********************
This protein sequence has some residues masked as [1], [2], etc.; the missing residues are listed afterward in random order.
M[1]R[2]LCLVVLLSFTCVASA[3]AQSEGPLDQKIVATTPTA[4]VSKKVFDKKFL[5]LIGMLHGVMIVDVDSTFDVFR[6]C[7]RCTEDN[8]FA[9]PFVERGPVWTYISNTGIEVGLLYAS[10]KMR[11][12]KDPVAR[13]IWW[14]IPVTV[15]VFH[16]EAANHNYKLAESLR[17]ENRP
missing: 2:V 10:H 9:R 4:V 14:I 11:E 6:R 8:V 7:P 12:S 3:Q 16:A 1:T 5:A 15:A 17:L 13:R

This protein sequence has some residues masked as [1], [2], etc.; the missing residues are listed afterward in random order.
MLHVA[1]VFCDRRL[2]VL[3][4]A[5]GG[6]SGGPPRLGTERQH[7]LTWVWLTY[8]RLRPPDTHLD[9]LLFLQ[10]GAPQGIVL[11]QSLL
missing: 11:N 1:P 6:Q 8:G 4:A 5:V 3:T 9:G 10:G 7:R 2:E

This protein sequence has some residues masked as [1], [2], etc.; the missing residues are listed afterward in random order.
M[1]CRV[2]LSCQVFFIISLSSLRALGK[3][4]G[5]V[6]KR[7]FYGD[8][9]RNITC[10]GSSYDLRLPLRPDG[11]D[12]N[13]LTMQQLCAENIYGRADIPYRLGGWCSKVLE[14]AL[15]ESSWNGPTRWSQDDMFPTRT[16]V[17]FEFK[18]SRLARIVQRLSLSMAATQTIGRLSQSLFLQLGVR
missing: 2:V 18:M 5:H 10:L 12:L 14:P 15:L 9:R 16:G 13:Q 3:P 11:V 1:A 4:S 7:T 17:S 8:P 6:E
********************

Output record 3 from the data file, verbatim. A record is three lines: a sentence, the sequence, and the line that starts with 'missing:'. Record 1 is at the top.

This protein sequence has some residues masked as [1], [2], etc.; the missing residues are listed afterward in random order.
M[1]CRV[2]LSCQVFFIISLSSLRALGK[3][4]G[5]V[6]KR[7]FYGD[8][9]RNITC[10]GSSYDLRLPLRPDG[11]D[12]N[13]LTMQQLCAENIYGRADIPYRLGGWCSKVLE[14]AL[15]ESSWNGPTRWSQDDMFPTRT[16]V[17]FEFK[18]SRLARIVQRLSLSMAATQTIGRLSQSLFLQLGVR
missing: 2:V 18:M 5:H 10:L 12:L 14:P 15:L 9:R 16:G 13:Q 3:P 11:V 1:A 4:S 7:T 17:S 8:P 6:E